According to the World Health Organization, lung cancer is the leading cause of cancer-related deaths in the world. While lung cancer can affect anyone,  it is most common in individuals who smoke or have a long history of smoking. In fact, over 80 percent of lung cancer is a direct result of smoking.

Inhalation of carbon monoxide, along with the chemicals and carcinogens in cigarettes, causes damage to the sensitive tissues within the lungs. While the human body is an amazing healer, long term exposure to cigarette smoke can cause irreparable damage to the lungs and dramatically increase the risk of lung cancer. While no amount of cigarette smoke is safe, there is a direct correlation between the number of cigarettes smoked and the chances of developing lung cancer.   

How do I know if I have lung cancer?

Unfortunately, lung cancer rarely produces symptoms until the cancer has spread. Most cases of lung cancer are diagnosed when the patient is in stage 3 or 4; the cancer has already spread to other areas of the body. Once cancer has spread to the brain, bones, liver, or other lung, the five year cervical rate drops to 6%. Lung cancer patients diagnosed in stages 1 and 2 have a five year survival rate of 60%. 

The good news is that technology has provided us a way of catching lung cancer at an early stage: Low Dose Lung Cancer Screening! Using low dose CT (Cat Scan) we can screen high risk patients and potentially catch lung cancer at an early stage before it has spread to other areas of the body. 

Am I a candidate for low dose lung cancer screening?

Anyone can receive a low dose lung cancer screening,  but certain individuals are at a higher risk of developing lung cancer. This includes those who:

  • Have a 30 pack-year* history of smoking
  • Between the ages of 55-77 years of age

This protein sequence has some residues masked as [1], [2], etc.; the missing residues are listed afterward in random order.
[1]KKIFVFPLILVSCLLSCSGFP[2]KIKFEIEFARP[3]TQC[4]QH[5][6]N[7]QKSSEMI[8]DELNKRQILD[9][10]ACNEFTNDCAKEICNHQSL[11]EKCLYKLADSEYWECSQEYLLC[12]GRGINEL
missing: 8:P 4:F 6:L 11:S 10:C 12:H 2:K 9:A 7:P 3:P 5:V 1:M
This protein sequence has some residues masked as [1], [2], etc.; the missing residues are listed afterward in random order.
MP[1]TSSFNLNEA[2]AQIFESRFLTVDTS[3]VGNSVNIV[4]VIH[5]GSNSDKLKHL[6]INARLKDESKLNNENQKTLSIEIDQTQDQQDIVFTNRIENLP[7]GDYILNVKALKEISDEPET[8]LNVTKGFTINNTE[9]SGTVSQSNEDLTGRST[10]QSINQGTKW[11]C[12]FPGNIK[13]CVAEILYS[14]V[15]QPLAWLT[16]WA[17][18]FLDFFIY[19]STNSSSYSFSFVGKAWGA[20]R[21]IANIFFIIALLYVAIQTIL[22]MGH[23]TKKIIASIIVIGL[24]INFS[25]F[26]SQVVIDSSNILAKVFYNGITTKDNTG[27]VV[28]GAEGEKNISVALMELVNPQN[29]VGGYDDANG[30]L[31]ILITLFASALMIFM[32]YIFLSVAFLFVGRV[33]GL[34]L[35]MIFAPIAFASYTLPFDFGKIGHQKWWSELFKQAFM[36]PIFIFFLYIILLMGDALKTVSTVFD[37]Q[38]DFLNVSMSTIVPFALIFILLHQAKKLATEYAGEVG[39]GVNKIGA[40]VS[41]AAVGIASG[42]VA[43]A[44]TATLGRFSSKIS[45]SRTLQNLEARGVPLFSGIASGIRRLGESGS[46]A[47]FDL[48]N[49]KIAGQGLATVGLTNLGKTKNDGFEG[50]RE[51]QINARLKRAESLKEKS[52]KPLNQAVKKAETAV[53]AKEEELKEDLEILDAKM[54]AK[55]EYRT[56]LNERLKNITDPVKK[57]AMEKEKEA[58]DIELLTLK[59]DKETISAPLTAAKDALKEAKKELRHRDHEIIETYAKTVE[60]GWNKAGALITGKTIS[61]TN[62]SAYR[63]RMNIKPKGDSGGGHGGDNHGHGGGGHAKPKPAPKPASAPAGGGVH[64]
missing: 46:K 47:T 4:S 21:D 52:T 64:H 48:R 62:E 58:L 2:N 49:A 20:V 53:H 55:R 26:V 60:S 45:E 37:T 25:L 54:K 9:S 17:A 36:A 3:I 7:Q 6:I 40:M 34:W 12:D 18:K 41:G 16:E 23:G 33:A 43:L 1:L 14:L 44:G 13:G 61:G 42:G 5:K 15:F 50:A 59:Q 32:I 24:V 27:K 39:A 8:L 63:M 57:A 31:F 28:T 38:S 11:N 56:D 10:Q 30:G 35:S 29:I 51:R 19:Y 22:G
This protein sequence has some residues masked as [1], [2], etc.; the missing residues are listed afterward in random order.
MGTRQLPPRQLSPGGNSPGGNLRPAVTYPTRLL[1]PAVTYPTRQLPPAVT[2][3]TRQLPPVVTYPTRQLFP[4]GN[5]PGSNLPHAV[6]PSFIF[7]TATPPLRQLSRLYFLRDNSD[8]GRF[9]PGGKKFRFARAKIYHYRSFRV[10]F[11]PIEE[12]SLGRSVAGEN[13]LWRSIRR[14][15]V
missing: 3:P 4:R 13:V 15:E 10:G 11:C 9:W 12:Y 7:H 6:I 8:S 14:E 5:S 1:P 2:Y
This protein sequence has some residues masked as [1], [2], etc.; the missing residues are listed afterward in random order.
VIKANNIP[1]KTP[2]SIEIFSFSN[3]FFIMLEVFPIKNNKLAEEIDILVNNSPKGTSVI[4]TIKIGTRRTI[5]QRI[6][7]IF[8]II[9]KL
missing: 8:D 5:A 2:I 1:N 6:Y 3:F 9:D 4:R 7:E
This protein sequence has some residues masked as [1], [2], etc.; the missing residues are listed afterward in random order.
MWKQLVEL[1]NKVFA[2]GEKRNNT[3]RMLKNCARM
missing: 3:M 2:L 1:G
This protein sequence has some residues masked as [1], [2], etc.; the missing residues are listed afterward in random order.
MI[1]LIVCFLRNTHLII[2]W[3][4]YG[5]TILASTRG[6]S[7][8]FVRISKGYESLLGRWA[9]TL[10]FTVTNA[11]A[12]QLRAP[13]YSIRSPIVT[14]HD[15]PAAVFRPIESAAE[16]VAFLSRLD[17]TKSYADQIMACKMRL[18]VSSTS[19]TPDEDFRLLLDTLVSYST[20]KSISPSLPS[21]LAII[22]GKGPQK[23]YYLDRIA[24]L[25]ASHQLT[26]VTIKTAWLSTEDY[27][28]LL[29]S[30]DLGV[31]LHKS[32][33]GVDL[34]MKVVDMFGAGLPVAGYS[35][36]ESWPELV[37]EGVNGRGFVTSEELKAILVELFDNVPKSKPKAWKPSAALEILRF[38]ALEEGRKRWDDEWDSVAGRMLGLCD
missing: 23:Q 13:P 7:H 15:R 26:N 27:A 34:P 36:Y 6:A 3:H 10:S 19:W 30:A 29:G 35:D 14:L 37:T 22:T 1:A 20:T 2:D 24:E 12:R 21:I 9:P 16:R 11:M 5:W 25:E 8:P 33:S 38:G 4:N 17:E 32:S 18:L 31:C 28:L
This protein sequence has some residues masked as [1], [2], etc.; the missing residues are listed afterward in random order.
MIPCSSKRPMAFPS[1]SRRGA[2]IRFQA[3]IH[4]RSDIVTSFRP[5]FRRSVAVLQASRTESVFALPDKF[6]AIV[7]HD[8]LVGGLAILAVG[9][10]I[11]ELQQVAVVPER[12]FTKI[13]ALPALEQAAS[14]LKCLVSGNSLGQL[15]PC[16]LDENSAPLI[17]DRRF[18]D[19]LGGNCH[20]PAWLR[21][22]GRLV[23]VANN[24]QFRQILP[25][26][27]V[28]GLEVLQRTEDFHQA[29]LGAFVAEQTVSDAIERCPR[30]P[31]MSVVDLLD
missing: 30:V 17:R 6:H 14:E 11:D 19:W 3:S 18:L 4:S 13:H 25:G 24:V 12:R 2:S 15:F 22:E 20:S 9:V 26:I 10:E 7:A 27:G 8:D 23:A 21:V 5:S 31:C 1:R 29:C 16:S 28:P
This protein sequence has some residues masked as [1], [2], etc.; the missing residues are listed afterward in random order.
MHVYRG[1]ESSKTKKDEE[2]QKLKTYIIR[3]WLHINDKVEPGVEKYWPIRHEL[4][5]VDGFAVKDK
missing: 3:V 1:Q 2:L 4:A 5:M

• Current smoker or have quit within the past 15 years

*Pack history is based off number of packs per day smoked multiplied by number of years of smoking.  For example, smoking 3 packs per day for 10 years would be a 30 pack-year smoking history. 

In order to get the CT lung screening exam, you will need to schedule a visit with your medical provider to discuss the need for lung cancer screening. During this session, shared information and decision making should be incorporated to determine if a low dose lung screening exam is right for you. Your provider will also review smoking cessation options, comorbidities, and treatment options if lung disease is detected on the exam. 

What is a low dose lung screening CT examination like?

Low dose lung screening exams utilize CT scanners with special software.  You will be asked to lie down on a table and moved into the CT gantry. The test requires 2 or 3 breath holds, and the test takes about 10 minutes in total. When finished, you will be asked to remain in the waiting room for about 10 minutes while a CD is created and given to you for your records. 

A board certified radiologist at The Radiology Clinic will interpret the exam and provide results to your ordering medical provider. You should schedule a follow-up appointment with your doctor to review the results of the exam and to determine the next steps forward.

How do I schedule my appointment?

The Radiology Clinic is a participant in the LCSR (Lung Cancer Screening Registry). Because our practice is a registered participant, we are able to bill insurance carriers for this exam.  Medicare, as well as many other major insurance companies, cover low dose lung screening exams to the patient. In the event that your insurance provider does not cover the exam, or if you choose not to use your insurance, we offer competitive self-pay pricing for this study. Please call us today if you have any questions, would like more information, or if you are ready to schedule your appointment!

lung cancer screeningPhone: 301-217-0500
Fax: 301-217-0501